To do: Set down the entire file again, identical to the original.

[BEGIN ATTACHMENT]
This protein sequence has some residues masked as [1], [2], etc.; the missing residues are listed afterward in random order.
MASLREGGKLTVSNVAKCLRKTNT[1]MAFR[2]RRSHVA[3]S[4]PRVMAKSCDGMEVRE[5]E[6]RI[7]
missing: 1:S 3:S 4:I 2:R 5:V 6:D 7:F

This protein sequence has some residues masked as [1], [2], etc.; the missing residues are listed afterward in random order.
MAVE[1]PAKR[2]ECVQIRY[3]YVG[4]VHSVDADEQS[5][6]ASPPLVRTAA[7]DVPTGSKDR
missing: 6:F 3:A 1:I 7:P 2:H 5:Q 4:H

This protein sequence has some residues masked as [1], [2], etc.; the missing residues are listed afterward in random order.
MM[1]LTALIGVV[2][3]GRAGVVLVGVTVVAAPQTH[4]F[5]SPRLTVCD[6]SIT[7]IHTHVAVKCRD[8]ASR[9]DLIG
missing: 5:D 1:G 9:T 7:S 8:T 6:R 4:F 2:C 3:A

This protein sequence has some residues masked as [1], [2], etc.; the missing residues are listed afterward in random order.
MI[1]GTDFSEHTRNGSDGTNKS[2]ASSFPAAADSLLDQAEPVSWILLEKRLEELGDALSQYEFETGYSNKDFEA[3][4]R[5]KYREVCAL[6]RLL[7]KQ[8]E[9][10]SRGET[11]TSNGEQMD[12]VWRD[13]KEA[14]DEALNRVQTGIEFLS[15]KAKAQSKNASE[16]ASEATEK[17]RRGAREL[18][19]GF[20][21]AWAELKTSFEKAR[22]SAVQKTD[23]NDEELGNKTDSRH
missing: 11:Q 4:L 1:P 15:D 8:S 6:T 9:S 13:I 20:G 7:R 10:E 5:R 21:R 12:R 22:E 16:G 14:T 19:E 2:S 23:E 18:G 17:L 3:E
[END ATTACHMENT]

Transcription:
This protein sequence has some residues masked as [1], [2], etc.; the missing residues are listed afterward in random order.
MASLREGGKLTVSNVAKCLRKTNT[1]MAFR[2]RRSHVA[3]S[4]PRVMAKSCDGMEVRE[5]E[6]RI[7]
missing: 1:S 3:S 4:I 2:R 5:V 6:D 7:F

This protein sequence has some residues masked as [1], [2], etc.; the missing residues are listed afterward in random order.
MAVE[1]PAKR[2]ECVQIRY[3]YVG[4]VHSVDADEQS[5][6]ASPPLVRTAA[7]DVPTGSKDR
missing: 6:F 3:A 1:I 7:P 2:H 5:Q 4:H

This protein sequence has some residues masked as [1], [2], etc.; the missing residues are listed afterward in random order.
MM[1]LTALIGVV[2][3]GRAGVVLVGVTVVAAPQTH[4]F[5]SPRLTVCD[6]SIT[7]IHTHVAVKCRD[8]ASR[9]DLIG
missing: 5:D 1:G 9:T 7:S 8:T 6:R 4:F 2:C 3:A

This protein sequence has some residues masked as [1], [2], etc.; the missing residues are listed afterward in random order.
MI[1]GTDFSEHTRNGSDGTNKS[2]ASSFPAAADSLLDQAEPVSWILLEKRLEELGDALSQYEFETGYSNKDFEA[3][4]R[5]KYREVCAL[6]RLL[7]KQ[8]E[9][10]SRGET[11]TSNGEQMD[12]VWRD[13]KEA[14]DEALNRVQTGIEFLS[15]KAKAQSKNASE[16]ASEATEK[17]RRGAREL[18][19]GF[20][21]AWAELKTSFEKAR[22]SAVQKTD[23]NDEELGNKTDSRH
missing: 11:Q 4:L 1:P 15:D 8:S 6:T 9:S 13:I 20:G 7:R 10:E 5:R 21:R 12:R 22:E 16:G 14:T 19:E 2:S 23:E 18:G 17:L 3:E